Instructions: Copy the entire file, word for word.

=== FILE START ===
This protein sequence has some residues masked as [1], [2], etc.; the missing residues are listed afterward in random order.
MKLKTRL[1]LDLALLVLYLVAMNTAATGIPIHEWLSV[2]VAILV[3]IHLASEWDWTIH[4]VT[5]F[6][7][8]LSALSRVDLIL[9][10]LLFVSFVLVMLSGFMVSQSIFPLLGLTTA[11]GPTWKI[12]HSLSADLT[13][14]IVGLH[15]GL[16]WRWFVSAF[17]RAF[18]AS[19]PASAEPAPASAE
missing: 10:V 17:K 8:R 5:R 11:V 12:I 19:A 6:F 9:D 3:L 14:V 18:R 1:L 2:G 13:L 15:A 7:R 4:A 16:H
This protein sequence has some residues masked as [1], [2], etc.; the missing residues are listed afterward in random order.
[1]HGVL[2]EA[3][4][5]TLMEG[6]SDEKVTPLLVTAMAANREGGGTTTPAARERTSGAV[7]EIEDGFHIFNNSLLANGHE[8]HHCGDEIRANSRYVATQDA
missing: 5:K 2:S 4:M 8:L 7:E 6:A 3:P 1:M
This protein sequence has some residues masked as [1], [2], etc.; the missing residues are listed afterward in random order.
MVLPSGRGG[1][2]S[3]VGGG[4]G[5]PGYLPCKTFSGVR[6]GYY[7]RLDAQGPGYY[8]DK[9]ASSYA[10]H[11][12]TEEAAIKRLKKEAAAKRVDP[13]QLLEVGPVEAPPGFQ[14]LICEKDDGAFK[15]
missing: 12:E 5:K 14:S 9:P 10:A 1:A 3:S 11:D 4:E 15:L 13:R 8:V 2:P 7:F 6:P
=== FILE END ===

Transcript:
This protein sequence has some residues masked as [1], [2], etc.; the missing residues are listed afterward in random order.
MKLKTRL[1]LDLALLVLYLVAMNTAATGIPIHEWLSV[2]VAILV[3]IHLASEWDWTIH[4]VT[5]F[6][7][8]LSALSRVDLIL[9][10]LLFVSFVLVMLSGFMVSQSIFPLLGLTTA[11]GPTWKI[12]HSLSADLT[13][14]IVGLH[15]GL[16]WRWFVSAF[17]RAF[18]AS[19]PASAEPAPASAE
missing: 10:V 17:K 8:R 5:R 11:V 12:I 19:A 6:F 9:D 3:L 14:V 18:R 1:L 2:G 13:L 15:A 7:R 4:A 16:H
This protein sequence has some residues masked as [1], [2], etc.; the missing residues are listed afterward in random order.
[1]HGVL[2]EA[3][4][5]TLMEG[6]SDEKVTPLLVTAMAANREGGGTTTPAARERTSGAV[7]EIEDGFHIFNNSLLANGHE[8]HHCGDEIRANSRYVATQDA
missing: 5:K 2:S 4:M 8:L 7:E 6:A 3:P 1:M
This protein sequence has some residues masked as [1], [2], etc.; the missing residues are listed afterward in random order.
MVLPSGRGG[1][2]S[3]VGGG[4]G[5]PGYLPCKTFSGVR[6]GYY[7]RLDAQGPGYY[8]DK[9]ASSYA[10]H[11][12]TEEAAIKRLKKEAAAKRVDP[13]QLLEVGPVEAPPGFQ[14]LICEKDDGAFK[15]
missing: 12:E 5:K 14:S 9:P 10:A 1:A 3:S 11:D 4:E 15:L 13:R 8:V 2:P 7:F 6:P